We assume the sheer amount of collected news, studies and advice might have the unintended effect of making parents feel like they must micro-manage their children in all realms or put them at risk for any number of unpleasant outcomes.

Whether parents do micro-manage is not entirely clear. We don’t really know. Evidence is largely anecdotal. Scant empirical evidence exists. We have not studied this much nor have many others but this is our assumption. We assume parents are worrying and coddling.  They do too much of their kids’ homework and laundry and don’t take their smart phones or iTunes passwords away enough. (Although we can’t help but mention you aren’t monitoring those phones enough either. Do you know your kid has been sexting? sexting!)

We should also add that even if parents are focusing a lot on their kids (even if it's on the wrong things), it might not be their fault. Not totally. It’s not clear if or to what extent parents should be held responsible. Other factors or aspect of modern life might also be blamed for the current parenting atmosphere. Also in a very very minimal manner we experts might have inadvertently and we stress this is only hypothetical at this point, we might have some very minimal responsibility here.

We have not assessed forces outside parents’ control that might impact how much time, money or emotional fortitude parents spend on their children today (with the possible exception of cyber bullying and here we know all the dangers lurking online that you can’t control totally but have you checked your daughter’s Instagram today?) No, instead of studying or even discussing these other developments in the world, it is much easier to scold parents for being too involved and micromanaging their children’s lives – and at the same time, providing too much leniency in a number of critical areas (too much sugar, video games, not enough exercise or time outs), the world is a dangerous place!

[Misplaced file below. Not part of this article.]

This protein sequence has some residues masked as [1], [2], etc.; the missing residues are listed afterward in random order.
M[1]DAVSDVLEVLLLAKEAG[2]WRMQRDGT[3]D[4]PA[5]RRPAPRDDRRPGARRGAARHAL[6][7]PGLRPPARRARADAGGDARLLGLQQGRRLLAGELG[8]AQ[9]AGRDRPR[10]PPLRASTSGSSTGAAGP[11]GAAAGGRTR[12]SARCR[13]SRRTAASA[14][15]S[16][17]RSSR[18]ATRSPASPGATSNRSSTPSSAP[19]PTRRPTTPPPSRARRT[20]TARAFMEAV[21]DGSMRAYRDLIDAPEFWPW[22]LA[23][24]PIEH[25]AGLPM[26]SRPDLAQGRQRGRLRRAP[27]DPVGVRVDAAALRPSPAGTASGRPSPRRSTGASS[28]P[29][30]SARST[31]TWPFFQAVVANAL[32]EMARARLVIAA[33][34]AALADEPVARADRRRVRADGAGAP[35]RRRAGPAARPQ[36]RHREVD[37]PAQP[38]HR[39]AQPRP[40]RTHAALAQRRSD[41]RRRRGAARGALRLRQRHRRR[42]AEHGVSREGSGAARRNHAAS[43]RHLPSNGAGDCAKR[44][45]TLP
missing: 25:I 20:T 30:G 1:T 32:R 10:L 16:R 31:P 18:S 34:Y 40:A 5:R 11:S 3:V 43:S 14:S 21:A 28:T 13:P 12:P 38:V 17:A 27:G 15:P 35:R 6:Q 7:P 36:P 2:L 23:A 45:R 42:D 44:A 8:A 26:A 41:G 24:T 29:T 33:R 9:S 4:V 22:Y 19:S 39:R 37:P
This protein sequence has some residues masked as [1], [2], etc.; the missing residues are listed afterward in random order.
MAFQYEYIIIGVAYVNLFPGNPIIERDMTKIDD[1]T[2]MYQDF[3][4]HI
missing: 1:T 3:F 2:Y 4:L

To our great disappointment,  we have not been as focused on the larger, socio-cultural aspects of modern life, such as the economy, the educational environment, the workplace, upheavals in marriage, family life, entertainment, neighborhood, mobile society, new media, social media, advances in science and pediatric medicine, what we know about epigenetics, namely that you are also responsible for your great-grandchildren’s health – yes, these type of factors - that might make parents spend more time, money or anxiety on their children.

Whenever I encounter a hint that parents micromanage or hover, then I would like some evidence, and also a broader view of forces, many of them outside of parental control, that set them up to be over-vigilant, lenient in some areas (too much tv, too much sugar, etc.). That discussion is woefully absent from parenting books today. Heck, articles about parenting books. Any parenting articles for that matter. So let’s start having it.